While the excitement surrounding the incoming administration and the urgency of our current economic problems will probably push this issue to the side (at least for now), I have no doubt that the blogosphere will be keeping a close eye on any new developments. Read More »


Mobile Web Continues to Play Bigger Role in Libraries

Submitted by Daniel A. Freeman on January 16, 2009 - 10:24am

As I was conducting the interview with mobile web expert Ellyssa Kroski that I posted earlier this week, the D.C. Public Library was in the process of making a little mobile web news of their own. The library became pioneers by launching their own iPhone application. TechSource joins the rest of the Library Tech Blogosphere in congratulating DCPL on this exciting accomplishment!


Pew Report on Adults and Social Networking

Submitted by Daniel A. Freeman on January 16, 2009 - 9:55am

The Pew Internet & American Life Project has just released this report (PDF), "Adults and Social Network Websites". It won't be a big surprise to us in the library world to learn that adult use of online social networking is skyrocketing, but still far behind that of children and young adults. Key Quote:

The share of adult internet users who have a profile on an online social network site has more than quadrupled in the past four years -- from 8% in 2005 to 35% now, according to the Pew Internet & American Life Project’s December 2008 tracking survey.

  Read More »


A Timely Issue of Library Technology Reports

Submitted by Daniel A. Freeman on January 13, 2009 - 9:26am

We are extremely excited about the January Issue of Library Technology Reports, “Funding and Budgeting for Library Technology in Today's Economy” by Larra Clark and Denise Davis. With the current economic crisis, librarians are concerned about having the funds to keep up with the rapidly evolving technology needed to serve the needs of twenty-first century patrons. ALA TechSource is responding with an issue that offers not only a detailed look at the library funding landscape, but also expert-authored, practical guidelines for stretching your budget as far as it can go.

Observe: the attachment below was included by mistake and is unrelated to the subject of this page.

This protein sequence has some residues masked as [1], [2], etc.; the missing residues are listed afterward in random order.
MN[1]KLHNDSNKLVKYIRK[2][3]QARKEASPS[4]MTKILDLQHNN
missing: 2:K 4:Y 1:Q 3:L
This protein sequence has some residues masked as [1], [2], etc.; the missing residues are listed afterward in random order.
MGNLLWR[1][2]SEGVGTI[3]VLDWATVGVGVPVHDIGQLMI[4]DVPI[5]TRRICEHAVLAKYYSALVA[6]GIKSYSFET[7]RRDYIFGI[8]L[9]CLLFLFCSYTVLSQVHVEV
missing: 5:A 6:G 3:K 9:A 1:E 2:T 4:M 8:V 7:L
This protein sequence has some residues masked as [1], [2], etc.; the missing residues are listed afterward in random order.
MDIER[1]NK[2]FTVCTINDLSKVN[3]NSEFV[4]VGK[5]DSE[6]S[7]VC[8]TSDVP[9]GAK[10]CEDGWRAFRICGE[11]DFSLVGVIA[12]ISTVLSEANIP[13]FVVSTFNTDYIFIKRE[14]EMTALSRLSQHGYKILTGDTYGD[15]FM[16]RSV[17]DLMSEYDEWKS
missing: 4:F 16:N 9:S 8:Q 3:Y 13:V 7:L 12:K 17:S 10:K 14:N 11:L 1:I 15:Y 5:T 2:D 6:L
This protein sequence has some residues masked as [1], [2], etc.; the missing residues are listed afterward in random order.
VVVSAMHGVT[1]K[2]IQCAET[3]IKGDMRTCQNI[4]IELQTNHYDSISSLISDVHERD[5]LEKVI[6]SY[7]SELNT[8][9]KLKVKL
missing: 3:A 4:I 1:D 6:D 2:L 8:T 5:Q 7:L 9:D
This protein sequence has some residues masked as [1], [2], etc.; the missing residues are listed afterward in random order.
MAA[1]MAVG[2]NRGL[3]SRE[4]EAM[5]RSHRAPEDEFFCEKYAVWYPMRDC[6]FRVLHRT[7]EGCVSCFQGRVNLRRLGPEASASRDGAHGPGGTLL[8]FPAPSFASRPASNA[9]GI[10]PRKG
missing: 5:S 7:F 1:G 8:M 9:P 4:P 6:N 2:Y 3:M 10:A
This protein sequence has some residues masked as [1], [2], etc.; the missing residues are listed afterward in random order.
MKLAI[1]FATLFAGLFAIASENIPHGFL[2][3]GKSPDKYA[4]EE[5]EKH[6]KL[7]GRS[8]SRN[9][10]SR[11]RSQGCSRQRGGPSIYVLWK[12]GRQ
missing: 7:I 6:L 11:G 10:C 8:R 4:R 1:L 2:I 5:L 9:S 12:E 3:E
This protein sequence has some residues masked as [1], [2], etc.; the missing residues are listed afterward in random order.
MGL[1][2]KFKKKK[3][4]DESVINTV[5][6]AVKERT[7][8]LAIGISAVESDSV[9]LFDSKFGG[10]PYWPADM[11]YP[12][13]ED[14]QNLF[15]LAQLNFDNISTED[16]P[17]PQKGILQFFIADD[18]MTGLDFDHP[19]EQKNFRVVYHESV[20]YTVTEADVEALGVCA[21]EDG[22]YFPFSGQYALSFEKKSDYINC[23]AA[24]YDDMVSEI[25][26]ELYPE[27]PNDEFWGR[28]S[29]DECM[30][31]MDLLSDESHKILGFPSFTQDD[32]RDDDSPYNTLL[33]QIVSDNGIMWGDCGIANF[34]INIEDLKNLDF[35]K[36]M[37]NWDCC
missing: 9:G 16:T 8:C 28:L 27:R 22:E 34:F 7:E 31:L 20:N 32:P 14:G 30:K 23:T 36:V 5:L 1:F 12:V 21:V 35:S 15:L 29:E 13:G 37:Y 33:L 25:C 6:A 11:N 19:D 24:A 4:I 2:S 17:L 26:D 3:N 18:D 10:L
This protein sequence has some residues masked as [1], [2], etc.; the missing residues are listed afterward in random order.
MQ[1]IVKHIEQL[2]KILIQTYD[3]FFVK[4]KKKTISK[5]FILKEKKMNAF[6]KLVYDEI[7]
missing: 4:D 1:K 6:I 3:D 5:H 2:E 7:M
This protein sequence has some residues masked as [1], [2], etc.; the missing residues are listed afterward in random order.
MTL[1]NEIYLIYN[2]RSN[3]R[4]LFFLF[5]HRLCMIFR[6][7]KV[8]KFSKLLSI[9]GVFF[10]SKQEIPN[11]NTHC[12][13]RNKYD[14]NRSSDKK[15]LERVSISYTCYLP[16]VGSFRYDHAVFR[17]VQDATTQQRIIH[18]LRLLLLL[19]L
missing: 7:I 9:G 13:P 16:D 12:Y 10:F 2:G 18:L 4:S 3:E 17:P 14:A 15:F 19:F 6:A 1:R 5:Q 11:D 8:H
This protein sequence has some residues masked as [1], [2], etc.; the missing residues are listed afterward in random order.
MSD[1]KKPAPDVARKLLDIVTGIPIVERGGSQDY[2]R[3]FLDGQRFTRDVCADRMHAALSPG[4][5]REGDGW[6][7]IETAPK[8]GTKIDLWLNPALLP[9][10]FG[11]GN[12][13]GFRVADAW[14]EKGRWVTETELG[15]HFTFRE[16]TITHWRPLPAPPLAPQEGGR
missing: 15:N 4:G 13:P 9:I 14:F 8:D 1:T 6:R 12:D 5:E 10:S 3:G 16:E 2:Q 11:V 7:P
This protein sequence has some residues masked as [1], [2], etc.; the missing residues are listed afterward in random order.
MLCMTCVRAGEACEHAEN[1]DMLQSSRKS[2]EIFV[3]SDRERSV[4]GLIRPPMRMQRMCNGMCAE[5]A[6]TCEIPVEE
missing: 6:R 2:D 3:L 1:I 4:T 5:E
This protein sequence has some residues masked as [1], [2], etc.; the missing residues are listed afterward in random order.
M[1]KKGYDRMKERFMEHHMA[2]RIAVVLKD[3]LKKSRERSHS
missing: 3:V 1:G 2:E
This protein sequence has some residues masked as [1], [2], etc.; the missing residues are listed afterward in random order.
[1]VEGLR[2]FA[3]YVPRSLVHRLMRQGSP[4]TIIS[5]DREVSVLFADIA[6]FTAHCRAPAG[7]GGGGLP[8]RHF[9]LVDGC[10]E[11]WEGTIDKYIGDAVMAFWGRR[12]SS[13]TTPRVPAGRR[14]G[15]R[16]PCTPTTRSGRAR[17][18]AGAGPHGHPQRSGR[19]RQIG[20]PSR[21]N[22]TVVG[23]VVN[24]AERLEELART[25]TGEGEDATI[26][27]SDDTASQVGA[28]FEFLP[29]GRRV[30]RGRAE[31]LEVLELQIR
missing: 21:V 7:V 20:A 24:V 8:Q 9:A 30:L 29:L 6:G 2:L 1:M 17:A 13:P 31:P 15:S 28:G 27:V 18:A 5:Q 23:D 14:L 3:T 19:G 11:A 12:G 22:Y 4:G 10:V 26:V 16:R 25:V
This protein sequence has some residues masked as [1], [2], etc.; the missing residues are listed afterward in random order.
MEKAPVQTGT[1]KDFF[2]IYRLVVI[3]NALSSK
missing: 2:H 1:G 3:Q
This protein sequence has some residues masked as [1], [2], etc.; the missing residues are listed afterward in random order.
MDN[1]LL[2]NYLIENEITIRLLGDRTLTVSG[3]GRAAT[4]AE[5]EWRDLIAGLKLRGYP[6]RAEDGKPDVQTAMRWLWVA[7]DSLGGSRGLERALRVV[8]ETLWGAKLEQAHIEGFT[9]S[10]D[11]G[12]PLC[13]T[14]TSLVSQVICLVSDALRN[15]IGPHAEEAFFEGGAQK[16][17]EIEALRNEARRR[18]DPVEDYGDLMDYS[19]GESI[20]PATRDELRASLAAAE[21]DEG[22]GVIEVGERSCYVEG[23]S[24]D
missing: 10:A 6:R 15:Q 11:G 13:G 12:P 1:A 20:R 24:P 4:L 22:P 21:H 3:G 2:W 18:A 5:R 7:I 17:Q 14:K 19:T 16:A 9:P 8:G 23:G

Read More »


Catching up with Ellyssa Kroski

Submitted by Daniel A. Freeman on January 11, 2009 - 9:01am

Last year,  Web 2.0 trailblazer Ellyssa Kroski broke new ground with her issue of Library Technology Reports, "On The Move with the Mobile Web: Libraries and Mobile Technologies". The report was a comprehensive exploration of how libraries can use mobile technology effectively as the technology becomes more and more mainstream.

In addition to being an LIS educator, speaker and consultant, Ellyssa is also the author of Web 2.0 for Librarians and Information Professionals, which has been extremely well-received throughout the LIS community. She also provides news and commentary about emerging technology and library issues on her iLibrarian blog.

I had a chance to catch up with Ellyssa recently via e-mail. Read More »